so PLZ what the ANS
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Old 05-27-2012
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Which of the following is the most likely diagnosis?
(A) Aseptic loosening -- wudnt show the joint in place + also occurs 10-20 years after replacement

(B) Gout-- will show crystals

(C) Pigmented villonodular synovitis-- will have hemorrhagic fluid + increased swelling

(D) Prosthetic joint infection-- although systemic symptoms are absent i would think this is hte answer by exclusion
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Old 05-27-2012
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(D) Prosthetic joint infection

Using a threshold of approximately 10,000 WBC/l is going to have a very good negative predictive value. It is a good rule-out test. With a value of approximately 27,800/uL, the synovial fluid WBC count is a good rule-in test with a very good positive predictive value. It is important to recognize these values are very different than the thresholds we would use for diagnosing chronic periprosthetic infections which hover around 1,800 to 3,000 WBC/uL.

Aseptic loosening shows on X-rays as lines appearing around the prostheses or isolated cavities.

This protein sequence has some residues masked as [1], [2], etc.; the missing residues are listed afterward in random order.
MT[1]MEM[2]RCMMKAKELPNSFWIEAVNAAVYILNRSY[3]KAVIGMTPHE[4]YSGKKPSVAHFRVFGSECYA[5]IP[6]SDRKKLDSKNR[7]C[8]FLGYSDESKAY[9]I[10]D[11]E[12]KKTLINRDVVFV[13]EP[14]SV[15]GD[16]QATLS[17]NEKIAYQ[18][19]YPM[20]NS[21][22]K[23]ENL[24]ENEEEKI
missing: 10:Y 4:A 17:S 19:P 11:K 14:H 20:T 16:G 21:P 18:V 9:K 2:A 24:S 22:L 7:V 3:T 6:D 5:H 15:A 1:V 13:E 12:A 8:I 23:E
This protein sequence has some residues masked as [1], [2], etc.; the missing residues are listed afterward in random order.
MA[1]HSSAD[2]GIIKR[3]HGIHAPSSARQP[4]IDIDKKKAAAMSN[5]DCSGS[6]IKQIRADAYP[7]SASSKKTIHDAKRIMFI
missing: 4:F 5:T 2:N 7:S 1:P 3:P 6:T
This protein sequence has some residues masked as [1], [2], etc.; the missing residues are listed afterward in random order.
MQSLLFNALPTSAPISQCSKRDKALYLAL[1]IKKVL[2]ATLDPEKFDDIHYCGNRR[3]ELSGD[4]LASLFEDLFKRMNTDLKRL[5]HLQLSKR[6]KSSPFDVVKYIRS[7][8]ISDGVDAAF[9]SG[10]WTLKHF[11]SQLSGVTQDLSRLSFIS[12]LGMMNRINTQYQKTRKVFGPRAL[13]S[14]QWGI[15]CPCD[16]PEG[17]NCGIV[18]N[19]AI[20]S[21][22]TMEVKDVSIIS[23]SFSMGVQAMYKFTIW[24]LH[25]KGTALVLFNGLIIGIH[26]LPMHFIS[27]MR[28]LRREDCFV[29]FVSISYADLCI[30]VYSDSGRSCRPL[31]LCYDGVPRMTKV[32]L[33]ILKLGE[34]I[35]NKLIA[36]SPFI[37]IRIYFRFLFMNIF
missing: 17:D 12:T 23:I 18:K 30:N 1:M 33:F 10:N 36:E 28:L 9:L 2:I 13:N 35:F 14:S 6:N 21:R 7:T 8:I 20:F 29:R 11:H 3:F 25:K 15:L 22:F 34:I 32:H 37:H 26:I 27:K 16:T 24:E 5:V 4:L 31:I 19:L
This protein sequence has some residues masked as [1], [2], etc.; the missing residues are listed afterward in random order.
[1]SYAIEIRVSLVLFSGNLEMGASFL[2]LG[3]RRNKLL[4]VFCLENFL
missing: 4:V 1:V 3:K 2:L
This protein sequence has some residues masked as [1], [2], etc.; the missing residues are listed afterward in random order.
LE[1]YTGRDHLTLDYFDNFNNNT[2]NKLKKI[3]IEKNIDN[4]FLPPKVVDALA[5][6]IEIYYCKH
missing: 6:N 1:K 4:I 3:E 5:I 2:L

Pigmented villonodular synovitis--The synovial fluid of the joint is often grossly hemorrhagic.
PVNS, under the microscope, looks as the name of the condition suggests; it is composed on nodules and/or villi and has an abundant number of (pigmented) hemosiderin-laden macrophages.

Some cases of failed orthopaedic implants that were considered aseptic loosening based on the absence of clinical signs of infection and the failure to isolate bacteria may actually have an infectious etiology. In addition to biofilms, potentially important concepts that also may contribute to false-negative culture results include the failure to recognize small colony variants induced during growth in vivo and the presence of bacteria inside host cells including osteoblasts. Importantly, bacteria persisting as small colony variants within biofilms and/or inside osteoblasts also may be an explanation for the recurrent nature of musculoskeletal infection.

Last edited by Novobiocin; 05-27-2012 at 11:29 AM.
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Old 05-28-2012
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So in prothetic hip, we consider infection once we have wbc>10000 even with negative culture?
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Quote:
Originally Posted by bisho View Post
So in prothetic hip, we consider infection once we have wbc>10000 even with negative culture?
No, it means that if the count is below 10,000/uL then it is not a prosthetic joint infection. If it is above 27,800/uL then it is highly likely to be a prosthetic joint infection. Between 10,000/uL & 27,800/uL you are in a no mens land. Negative cultures could be due to biofilms and you need to consider that along with other findings.
I am sure there will more clues in the real exam if they even put such a question there which I really doubt. But it's good to know that criteria for Prosthetic jt infection are different from a garden variety septic arthritis.

Last edited by Novobiocin; 05-28-2012 at 08:08 AM.